How to Clean a Reverse Osmosis Membrane at Home

Clean a Reverse Osmosis Membrane at Home

Reverse Osmosis Membrane Cleaning

Even the best reverse osmosis system has to be well maintained to function properly. Only when a system is in good condition can it process water efficiently and remove its contaminants. One essential maintenance step is cleaning a system’s ro membrane, which is a reasonable alternative to cost-intensive replacements.

Membrane cleaning requires knowledge of when and how you have to clean and what chemicals you have to use. The right cleaner depends on the type of fouling/scaling the membrane has been exposed to.

In this blog post we are going to shed some light on those aspects and provide step-by-step instructions on how to clean your ro membrane at home.

When to Clean

Since it’s difficult to clean overly fouled reverse osmosis membranes and to prevent irreversible damage, it is crucial to stay on a strict schedule and clean them at an early stage of fouling.

day planner scheduleThe easiest way to find out when to clean is by monitoring water pressure before and after the system. If the differential pressure increases by more than 10%, it’s time to get active. The need for higher feed pressure to maintain water flow and decrease of flux are also clear indicators that your membrane needs to be looked after.

Of course cleaning frequency varies between different models from different manufacturers and also depends on the level of water contamination these are subjected to, but on average every ro membrane should be cleaned once about every 3 to 12 months. It is also helpful to take a look at the instructions provided or to get in touch with the manufacturer for further information.

How to Clean

The following instructions created by best-ro-system.com lead you through the process of cleaning a ro membrane. Please be aware that the necessary steps to clean a membrane without causing any damage to the system might vary from one manufacturer to another. This is especially the case for countertop systems (find more information on countertop systems here: https://www.best-ro-system.com/countertop-filter-reviews/).

  1. Turn off the system’s water supply.
  2. Turn off any water line going to a refrigerator or icemaker.
  3. Drain all water from the filter system and storage tank by opening the system’s water faucet.
  4. Close the faucet once all water has run out.
  5. Disconnect the membrane housing from the system and open it.
    • The best way to open up the housing is by using a strap wrench.
    • If you are also cleaning your filters, make sure to disconnect the membrane first, because cleaners such as bleach will destroy the membrane.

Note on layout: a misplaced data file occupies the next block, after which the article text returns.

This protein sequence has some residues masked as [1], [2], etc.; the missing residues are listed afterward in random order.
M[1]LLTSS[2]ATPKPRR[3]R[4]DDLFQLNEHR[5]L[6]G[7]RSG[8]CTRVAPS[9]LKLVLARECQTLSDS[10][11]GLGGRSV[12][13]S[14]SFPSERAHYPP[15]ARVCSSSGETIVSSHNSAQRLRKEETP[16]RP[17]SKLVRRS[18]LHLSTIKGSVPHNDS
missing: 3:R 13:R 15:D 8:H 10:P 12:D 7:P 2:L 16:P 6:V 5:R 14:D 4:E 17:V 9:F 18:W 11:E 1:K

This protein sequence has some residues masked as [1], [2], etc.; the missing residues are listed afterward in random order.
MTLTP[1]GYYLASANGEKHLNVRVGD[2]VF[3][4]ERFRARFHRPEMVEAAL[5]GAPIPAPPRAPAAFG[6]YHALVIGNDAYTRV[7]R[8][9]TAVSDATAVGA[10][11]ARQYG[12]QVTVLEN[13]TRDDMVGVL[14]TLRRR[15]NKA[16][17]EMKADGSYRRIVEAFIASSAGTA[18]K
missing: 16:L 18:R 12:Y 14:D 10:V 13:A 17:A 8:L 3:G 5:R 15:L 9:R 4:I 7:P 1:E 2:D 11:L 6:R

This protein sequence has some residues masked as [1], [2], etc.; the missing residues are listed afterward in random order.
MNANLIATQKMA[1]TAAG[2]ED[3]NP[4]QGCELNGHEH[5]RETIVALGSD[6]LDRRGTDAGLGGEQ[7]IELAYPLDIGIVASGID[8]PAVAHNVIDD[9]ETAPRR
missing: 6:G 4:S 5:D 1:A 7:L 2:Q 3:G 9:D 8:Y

6. Drain all water out of the housing and take the membrane out of it.
  7. Clean the membrane using a chemical cleaner suggested by the manufacturer or a reverse osmosis chemical supplier and follow the given instructions precisely. Take into account dosage, temperature, pH-values and contact time guidelines.
    • As stated above, depending on the type of fouling/scaling the membrane has been exposed to, you need to use different cleaners. Common types are:
      • Calcium carbonate scale
      • Metal oxides deposits
      • Silica scale
      • Inorganic and organic colloidal deposits
      • (Natural) organic material like mold and fungi
  8. A Note on Chemical Membrane Cleaners

    You have the choice between generic cleaners and more expensive labels. Expensive cleaners are oftentimes easier to use and customer support is more reliable.

    This becomes even more important when you have to use a number of different cleaners in the right sequence one after another. Improper use might make the degree of membrane contamination worse. Here is an example sequence:

    1. Acid Cleaner
    2. Flush
    3. Alkaline Cleaner
    4. Flush
    5. Sanitizer
    6. Flush
  9. Remember to also clean the membrane housing by using a bottle brush and some regular dish washer detergent and bleach mixed with water.
  10. Dispose of all cleaning chemicals adequately.
  11. Rinse the membrane and the housing thoroughly before putting them back together.
  12. Re-install the housing back onto the system.
  13. Turn on the system’s cold water supply and check for leakages.
  14. Flush the system before refilling your water tank to remove chemical residues.
    • Water quality might take a few hours to get back where it used to be especially after pH cleanings.

Time to get Started

Start lineYou now have all the necessary information you need to clean the membrane of your reverse osmosis water filter system. You should be able to figure out how and when to clean and what chemicals to use in which sequence.

Remember: It is essential to follow the manufacturer’s specifications precisely to not cause any damage to your system. If you are unsure about your next step, seek professional assistance to avoid mistakes.

About the Author

Hello! My name is Derek, 26 and I am an advocate for the protection of nature and our environment due to a very selfish reason: I want my family, friends and myself to stay healthy. I've installed a ro system under my kitchen sink to have access to clean drinking water 24/7.

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